4 Natural Boosters of Serotonin, our Emotional Fluid

 

Can you imagine your life without emotional peaks and valleys? Sounds impossible, right? What’s possible is to increase your emotional control through enduring changes in lifestyle.

When you wake up relaxed and energized from a good night’s sleep, ready to take on the day – that’s serotonin kicking in.

When you feel depressed, overwhelmed by your daily responsibilities and challenges, you may have a deficit of serotonin.

What is serotonin?

Serotonin is a neurotransmitter that carries messages between neurons. It plays an important role in regulating your mood, controlling your appetite, helping your blood clot, helping you concentrate, regulating your body temperature, and ensuring a good night’s sleep. As a result, when we have normal levels of serotonin, we feel emotionally balanced and alert.

On the other hand, if we have low levels of serotonin, we may have trouble remembering things, feel depressed, crave sweet or starchy foods, feel anxious or irritable, have trouble sleeping or have feelings of low self-worth.

 

What is the link between serotonin and depression?

Researchers have linked low levels of serotonin in the brain with depression. Back in the 1960s, researchers hypothesized that low levels of serotonin in the brain led to depression. However, this hypothesis has now been debunked.

Instead, it appears that several other factors are also involved in depression. These include:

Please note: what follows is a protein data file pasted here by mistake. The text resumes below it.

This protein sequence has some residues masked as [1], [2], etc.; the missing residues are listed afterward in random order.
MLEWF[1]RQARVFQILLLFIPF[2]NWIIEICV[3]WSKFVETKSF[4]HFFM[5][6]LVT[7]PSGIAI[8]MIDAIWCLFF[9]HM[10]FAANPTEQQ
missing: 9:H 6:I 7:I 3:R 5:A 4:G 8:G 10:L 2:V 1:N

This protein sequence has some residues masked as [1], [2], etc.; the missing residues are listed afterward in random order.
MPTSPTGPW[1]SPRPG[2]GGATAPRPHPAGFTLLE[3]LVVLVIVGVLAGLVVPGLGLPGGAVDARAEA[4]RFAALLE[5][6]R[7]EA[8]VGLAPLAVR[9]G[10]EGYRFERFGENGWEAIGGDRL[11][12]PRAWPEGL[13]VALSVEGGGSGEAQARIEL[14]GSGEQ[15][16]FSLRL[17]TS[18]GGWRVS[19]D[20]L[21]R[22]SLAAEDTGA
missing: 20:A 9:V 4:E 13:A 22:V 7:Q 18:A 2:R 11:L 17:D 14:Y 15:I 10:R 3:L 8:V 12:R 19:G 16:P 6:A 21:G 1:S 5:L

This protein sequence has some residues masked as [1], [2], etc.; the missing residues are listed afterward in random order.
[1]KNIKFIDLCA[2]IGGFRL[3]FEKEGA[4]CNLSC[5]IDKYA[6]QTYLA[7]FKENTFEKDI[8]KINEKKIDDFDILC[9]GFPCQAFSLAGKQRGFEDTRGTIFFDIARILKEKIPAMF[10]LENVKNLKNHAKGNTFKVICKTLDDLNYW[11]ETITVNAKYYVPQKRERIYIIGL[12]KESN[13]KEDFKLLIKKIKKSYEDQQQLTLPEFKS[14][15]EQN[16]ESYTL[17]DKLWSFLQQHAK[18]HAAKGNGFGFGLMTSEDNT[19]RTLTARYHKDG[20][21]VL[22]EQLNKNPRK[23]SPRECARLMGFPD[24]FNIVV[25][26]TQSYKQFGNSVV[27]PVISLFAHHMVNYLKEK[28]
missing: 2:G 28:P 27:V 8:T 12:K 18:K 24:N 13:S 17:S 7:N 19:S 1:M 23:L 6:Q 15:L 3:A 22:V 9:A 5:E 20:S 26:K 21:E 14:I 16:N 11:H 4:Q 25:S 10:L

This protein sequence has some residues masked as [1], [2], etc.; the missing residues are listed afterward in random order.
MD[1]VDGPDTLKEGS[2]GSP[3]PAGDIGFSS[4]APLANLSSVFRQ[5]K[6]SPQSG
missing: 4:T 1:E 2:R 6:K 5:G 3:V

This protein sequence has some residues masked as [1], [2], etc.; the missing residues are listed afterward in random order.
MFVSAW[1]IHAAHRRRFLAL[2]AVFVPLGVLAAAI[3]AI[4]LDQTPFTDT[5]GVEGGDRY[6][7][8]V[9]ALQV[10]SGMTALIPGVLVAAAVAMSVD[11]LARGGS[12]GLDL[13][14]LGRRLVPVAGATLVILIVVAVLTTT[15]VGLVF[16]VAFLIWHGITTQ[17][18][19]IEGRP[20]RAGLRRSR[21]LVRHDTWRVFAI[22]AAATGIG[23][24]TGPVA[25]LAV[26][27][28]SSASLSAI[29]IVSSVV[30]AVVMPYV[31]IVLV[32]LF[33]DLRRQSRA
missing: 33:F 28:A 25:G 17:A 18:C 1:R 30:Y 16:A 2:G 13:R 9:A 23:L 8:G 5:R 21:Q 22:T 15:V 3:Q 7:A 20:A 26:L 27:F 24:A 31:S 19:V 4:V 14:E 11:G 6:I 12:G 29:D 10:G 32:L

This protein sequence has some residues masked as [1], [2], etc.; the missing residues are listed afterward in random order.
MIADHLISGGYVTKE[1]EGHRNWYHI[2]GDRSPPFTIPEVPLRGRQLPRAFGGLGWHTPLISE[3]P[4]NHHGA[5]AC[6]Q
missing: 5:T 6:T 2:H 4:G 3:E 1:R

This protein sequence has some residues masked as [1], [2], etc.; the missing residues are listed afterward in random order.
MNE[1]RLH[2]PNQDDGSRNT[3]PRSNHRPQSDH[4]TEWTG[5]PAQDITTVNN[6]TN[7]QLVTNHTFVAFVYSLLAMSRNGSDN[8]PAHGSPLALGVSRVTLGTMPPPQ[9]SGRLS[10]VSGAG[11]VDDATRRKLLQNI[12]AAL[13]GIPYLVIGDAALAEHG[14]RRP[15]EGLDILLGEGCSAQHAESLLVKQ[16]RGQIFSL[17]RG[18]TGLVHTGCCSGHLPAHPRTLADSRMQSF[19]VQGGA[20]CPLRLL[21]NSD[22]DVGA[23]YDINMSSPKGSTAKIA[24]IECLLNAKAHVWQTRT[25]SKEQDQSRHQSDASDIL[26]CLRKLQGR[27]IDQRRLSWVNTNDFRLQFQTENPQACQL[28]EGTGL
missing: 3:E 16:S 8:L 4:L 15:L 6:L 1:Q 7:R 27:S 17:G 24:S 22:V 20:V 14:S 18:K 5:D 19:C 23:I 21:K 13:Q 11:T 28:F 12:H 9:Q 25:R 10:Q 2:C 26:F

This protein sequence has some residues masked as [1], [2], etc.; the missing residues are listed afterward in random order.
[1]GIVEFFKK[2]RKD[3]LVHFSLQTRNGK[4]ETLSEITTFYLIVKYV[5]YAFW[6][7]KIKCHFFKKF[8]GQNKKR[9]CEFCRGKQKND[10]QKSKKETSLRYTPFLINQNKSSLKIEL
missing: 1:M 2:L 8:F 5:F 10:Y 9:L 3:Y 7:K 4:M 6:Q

• Having a family history of depression
  • Having a hectic lifestyle and having a high level of stress in your life
  • Your relationships at home and in the workplace

Nevertheless, if you have low levels of serotonin, you may be at increased risk of depression. This is where SSRIs (selective serotonin reuptake inhibitors) may be helpful. SSRIs are medications which increase the uptake of serotonin in your brain.

Too much of a good thing is bad for us though. Serotonin syndrome is a potentially life-threatening condition that can occur if you take too much of an SSRI or if you take many SSRIs at the same time.

If you are looking to recharge your batteries, and need a little extra boost, here are 4 simple ways to naturally boost your serotonin levels:

Bask in bright light

When you go outside for a stretch or even just to gaze at nature, you may have noticed that you tend to come back recharged and better able to concentrate. This is because our brains produce more serotonin when we spend time in bright sunlight.

Is it cloudy outside? Still head outdoors! Even on a cloudy day, the light intensity is still typically brighter than your typical indoor lighting. Alternatively, invest in a high-intensity luxe lamp that simulates bright sunlight.

Eat a healthy diet

Adding more fruits, vegetables and legumes can contribute to a healthy gut. But did you know that having a healthy gut can also boost your serotonin levels?

More than 90% of our serotonin is produced in our digestive tract. Thus, by eating fiber-rich foods which promote gut health such as fruits, vegetables, and legumes we are naturally boosting our serotonin levels.

Foods that are high in tryptophan can also boost your serotonin levels. This is because tryptophan is converted to serotonin in your brain. What foods tend to be high in tryptophan? Protein containing foods such as nuts, lentils, tofu, chicken, fish and eggs.

However, boosting your serotonin levels is not as simple as incorporating protein-rich foods. This is because tryptophan has to compete with other amino acids, in particular the branched chain amino acids for access to our blood-brain barrier, before it can be converted to serotonin in our brain.

How can one overcome this obstacle? Eat more plant-based proteins such as seeds and nuts. Plant-based proteins contain less branched chain amino acids, hence they are better absorbed through the blood brain barrier.